Can someone spread the virus without being sick?
People are thought to be most contagious when they are most symptomatic (the sickest).
Some spread might be possible before people show symptoms; there have been reports of this occurring with this new coronavirus, but this is not thought to be the main way the virus spreads.
Spread from contact with contaminated surfaces or objects
It may be possible that a person can get COVID-19 by touching a surface or object that has the virus on it and then touching their own mouth, nose, or possibly their eyes, but this is not thought to be the main way the virus spreads.

How easily the virus spreads
How easily a virus spreads from person-to-person can vary. Some viruses are highly contagious (spread easily), like measles, while other viruses do not spread as easily. Another factor is whether the spread is sustained, spreading continually without stopping.

Respirators
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Should I wear a respirator in public?
CDC does not recommend the routine use of respirators outside of workplace settings (in the community). Most often, spread of respiratory viruses from person-to-person happens among close contacts (within 6 feet). CDC recommends everyday preventive actions to prevent the spread of respiratory viruses, such as avoiding people who are sick, avoiding touching your eyes or nose, and covering your cough or sneeze with a tissue. People who are sick should stay home and not go into crowded public places or visit people in hospitals. Workers who are sick should follow CDC guidelines and stay home when they are sick.
What is a respirator?
A respirator is a personal protective device that is worn on the face or head and covers at least the nose and mouth. A respirator is used to reduce the wearer’s risk of inhaling hazardous airborne particles (including infectious agents), gases or vapors. Respirators, including those intended for use in healthcare settings, are certified by the CDC/NIOSH.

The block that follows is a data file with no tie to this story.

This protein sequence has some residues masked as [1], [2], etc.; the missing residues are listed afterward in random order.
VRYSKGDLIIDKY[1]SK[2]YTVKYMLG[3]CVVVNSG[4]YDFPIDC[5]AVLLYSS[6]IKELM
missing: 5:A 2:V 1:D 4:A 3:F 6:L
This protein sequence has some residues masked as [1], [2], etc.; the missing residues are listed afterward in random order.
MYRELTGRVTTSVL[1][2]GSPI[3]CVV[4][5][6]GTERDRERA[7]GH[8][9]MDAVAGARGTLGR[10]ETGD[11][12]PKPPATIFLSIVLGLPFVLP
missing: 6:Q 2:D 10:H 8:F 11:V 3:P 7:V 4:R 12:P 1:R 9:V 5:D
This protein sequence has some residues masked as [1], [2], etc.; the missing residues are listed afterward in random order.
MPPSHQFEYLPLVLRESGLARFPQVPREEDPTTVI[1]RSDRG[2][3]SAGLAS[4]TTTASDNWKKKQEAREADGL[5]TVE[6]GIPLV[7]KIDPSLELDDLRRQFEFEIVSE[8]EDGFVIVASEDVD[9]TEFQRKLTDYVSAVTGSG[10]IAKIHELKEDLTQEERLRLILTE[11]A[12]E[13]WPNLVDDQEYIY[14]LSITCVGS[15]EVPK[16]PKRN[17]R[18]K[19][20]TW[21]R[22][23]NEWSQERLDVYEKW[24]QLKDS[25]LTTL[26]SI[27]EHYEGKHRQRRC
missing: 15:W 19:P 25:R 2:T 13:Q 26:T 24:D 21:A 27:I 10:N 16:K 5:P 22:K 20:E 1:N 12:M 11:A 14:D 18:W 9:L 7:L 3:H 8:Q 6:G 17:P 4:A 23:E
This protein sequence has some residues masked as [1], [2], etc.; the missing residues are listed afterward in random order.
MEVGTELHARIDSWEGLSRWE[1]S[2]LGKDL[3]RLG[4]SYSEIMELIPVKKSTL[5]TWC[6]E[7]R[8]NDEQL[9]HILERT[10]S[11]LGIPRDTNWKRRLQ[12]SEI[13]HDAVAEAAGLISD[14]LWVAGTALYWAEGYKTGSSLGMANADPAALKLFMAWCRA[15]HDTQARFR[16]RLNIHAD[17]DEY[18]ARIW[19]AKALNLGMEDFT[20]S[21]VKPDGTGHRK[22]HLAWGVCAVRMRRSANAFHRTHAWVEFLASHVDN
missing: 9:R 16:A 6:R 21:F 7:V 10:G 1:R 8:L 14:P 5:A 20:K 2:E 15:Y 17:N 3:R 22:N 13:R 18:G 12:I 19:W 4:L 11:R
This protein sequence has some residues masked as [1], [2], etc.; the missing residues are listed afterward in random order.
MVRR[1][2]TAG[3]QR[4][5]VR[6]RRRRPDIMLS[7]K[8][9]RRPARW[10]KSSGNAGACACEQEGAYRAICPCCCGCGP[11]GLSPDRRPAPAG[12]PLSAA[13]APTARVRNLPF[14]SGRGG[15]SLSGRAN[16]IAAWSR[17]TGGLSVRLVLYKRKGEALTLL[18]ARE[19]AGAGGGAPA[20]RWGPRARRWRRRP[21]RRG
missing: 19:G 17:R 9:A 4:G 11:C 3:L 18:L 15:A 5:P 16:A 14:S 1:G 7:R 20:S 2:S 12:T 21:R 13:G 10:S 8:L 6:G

What is an N95 filtering facepiece respirator (FFR)?
An N95 FFR is a type of respirator which removes particles from the air that are breathed through it. These respirators filter out at least 95% of very small (0.3 micron) particles. N95 FFRs are capable of filtering out all types of particles, including bacteria and viruses.

Checklist to Get Ready
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As a family, you can plan and make decisions now that will protect you and your family during a COVID-19 outbreak.

Stay informed and in touch
Get up-to-date information about local COVID-19 activity from public health officials
Ask your neighbors what their plan includes.
Create a list of local organizations you and your household can contact in case you need access to information, healthcare services, support, and resources.
Create an emergency contact list including family, friends, neighbors, carpool drivers, healthcare providers, teachers, employers, the local public health department, and other community resources.
Prepare for possible illness
Consider members of the household that may be at greater risk such as older adults and people with severe chronic illnesses.
Choose a room in your house that can be used to separate sick household members from others.